Turkmen carpet weaving is linked to the geography and history of this country. The Turkmen people had woven carpets for centuries and they were divided and named after specific tribes. Turkmen tribal groups that lived in the west part of the country: Chodor, Goklen and Yomut; tribes that lived in the east: Tekke, Salor, Saryq; and tribes that lived in the north: Ersari were known for the production of good quality rugs.
All these tribes have weaved carpets for floor covering and other purposes and their quality rated from good to excellent. Their main motif that make Turkmen different from other oriental carpet in the gul. With the exception of rugs made by the Ersari tribe, all the others have this geometric motifs that stands for a flower. Guls of different sizes and shapes are combined together. The geometric gul and the red-brown palette are typical elements of Turkmen carpets.
They are made with wool or goat hair and the knotting technique differs from one tribe to another. There are the Ersari rugs, which have no typical tribal element, but seem to merge motifs from Chinese and Persian designs and colors that other Turkmens don’t use. Just like Ersari, even Salor rugs feature colors and structural differences that are unusual in other Turkmen carpets.
Carpets by Salor tribes share some common characteristics with Tekke tribes. Their name is related to well-known Bokhara or Bukhara rugs. The designs of these rugs are the result of a mixture of Persian, Pakistani and Afghani designs. They are the most famous of all Turkmen rugs.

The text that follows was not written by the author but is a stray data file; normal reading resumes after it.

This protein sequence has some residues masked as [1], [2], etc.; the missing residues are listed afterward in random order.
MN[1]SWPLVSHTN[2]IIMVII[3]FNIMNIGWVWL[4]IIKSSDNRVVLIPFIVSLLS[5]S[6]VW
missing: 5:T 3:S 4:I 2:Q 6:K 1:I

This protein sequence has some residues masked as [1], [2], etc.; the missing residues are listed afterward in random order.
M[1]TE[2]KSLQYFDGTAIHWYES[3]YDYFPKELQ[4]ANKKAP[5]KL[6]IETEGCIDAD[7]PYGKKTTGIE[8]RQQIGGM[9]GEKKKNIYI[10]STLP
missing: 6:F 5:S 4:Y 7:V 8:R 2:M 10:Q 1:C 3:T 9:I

Nomadic carpet weaving in Turkmenistan changed not for good during the 19th century when war and conflicts caused increased poverty. Therefore, this craft became commercialized. Carpet weaving turned into a source of income and weavers adapted their designs and colors conforming to the foreign market demand. It was also the period when the use of synthetic dyes thrived. Meanwhile, political changes induced people that the concept of nomadic life had no place in Turkmenistan. Rugs and carpets weaved after the revolution were all produced in state-owned workshops.
Currently, Turkmens take their rugs very seriously. They have the Ministry of Carpets, which focuses on the preservation of hand-weaving traditions. When one wants to buy a carpet in Turkmenistan, he or she has to prepare a lot of documents that clarify: the age, region of origin, the materials used in it, the name of the merchant, the day when it has been purchased, and provide documentations from the Ministry of Carpets that gives the approval for taking the carpet out of Turkmenistan.